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MS Word's grammar check is often wrong or misleading and is certainly not an authority on language. –  Mr. Shiny and New 安宇 Nov 6 '12 at 14:09
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It is not obvious to me why "used to open" etc would be wrong. It seems simply stylistically different than "used for opening." What do the style manuals say, or were they mute on the subject? Do you have any other source that indicates that "used [to infinitive]" is wrong? –  KitFox Nov 6 '12 at 14:16
    
While both are correct, due to ambiguity of the expression "used to" (both "accustomed" and "was doing it in the past but isn't any more" on top of the fundamental "utilized for" usage) it is better to use "used for" or you may unwittingly build a garden path sentence. –  SF. Nov 6 '12 at 14:24
    
I named my tape drive "John". Did that somehow make a sentence grammatical which wasn't before? (Grammar is independent of sense.) –  MετάEd Nov 6 '12 at 14:57
    
No, it's possible for the sentence John is used to read data to be grammatical whether or not John is a machine. People are always using other people for one reason or another. –  user21497 Nov 6 '12 at 15:16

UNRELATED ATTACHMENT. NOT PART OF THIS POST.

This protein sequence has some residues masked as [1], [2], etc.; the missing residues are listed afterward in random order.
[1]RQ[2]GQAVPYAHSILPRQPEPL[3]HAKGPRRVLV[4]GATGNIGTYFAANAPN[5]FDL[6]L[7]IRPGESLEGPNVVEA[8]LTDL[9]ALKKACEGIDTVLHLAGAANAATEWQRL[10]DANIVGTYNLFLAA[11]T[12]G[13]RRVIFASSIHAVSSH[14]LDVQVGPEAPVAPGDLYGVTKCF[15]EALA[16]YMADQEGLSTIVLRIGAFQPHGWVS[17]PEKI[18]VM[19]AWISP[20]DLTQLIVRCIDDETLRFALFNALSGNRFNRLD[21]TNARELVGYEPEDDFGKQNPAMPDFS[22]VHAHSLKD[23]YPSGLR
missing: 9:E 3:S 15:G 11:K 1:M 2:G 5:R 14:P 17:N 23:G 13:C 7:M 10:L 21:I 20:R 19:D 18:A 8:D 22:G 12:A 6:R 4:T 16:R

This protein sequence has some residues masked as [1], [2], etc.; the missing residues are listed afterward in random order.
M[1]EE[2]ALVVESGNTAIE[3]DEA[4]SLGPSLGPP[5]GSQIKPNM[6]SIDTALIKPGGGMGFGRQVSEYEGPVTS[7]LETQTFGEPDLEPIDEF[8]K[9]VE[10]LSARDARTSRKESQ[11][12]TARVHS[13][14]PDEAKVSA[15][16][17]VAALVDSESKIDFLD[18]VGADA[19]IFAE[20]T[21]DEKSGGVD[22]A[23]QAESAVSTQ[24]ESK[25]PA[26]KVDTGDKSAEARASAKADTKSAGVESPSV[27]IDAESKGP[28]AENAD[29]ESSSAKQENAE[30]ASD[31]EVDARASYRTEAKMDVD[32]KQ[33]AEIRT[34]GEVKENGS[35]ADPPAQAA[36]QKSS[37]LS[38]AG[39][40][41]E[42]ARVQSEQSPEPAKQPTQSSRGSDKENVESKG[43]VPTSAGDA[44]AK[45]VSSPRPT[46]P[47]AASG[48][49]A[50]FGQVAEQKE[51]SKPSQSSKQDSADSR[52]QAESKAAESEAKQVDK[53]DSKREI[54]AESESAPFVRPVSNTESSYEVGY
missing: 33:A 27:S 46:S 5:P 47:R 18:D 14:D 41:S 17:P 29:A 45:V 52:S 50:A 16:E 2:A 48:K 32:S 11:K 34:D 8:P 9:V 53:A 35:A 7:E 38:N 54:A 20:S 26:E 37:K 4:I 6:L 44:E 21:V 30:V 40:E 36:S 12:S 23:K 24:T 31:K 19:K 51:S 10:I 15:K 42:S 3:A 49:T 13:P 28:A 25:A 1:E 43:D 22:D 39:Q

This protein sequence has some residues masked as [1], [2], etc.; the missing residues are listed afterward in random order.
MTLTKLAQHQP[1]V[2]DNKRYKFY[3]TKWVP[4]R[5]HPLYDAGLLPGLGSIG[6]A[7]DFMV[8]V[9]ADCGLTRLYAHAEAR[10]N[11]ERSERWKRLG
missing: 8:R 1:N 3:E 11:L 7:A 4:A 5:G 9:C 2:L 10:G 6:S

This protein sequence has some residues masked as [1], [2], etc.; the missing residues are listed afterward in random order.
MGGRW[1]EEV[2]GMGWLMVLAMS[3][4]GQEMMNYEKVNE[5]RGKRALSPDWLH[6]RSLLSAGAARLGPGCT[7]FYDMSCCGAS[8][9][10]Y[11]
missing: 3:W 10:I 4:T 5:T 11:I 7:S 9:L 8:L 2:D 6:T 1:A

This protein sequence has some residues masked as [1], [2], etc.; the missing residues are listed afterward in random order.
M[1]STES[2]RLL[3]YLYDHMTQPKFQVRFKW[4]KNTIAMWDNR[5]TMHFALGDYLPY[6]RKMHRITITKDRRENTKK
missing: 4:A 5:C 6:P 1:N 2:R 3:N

2 Answers 2

You seem to believe that used to is only used to indicate habitual actions, while used for is only used for indicating instrumental actions. This is only half-right. While used for is restricted to instruments or tools, used to can be used with both senses. Taking a few of your examples:

The button is used to open the dialog.

The button is used for opening the dialog.

Both of these are perfectly fine and mean the same thing.

The button is used to opening the dialog.

This one is grammatically acceptable, though the meaning is strange because it states that the button is somehow accustomed to opening the dialog. We don't normally think of buttons having habits—but aside from that, there's nothing wrong with the grammar.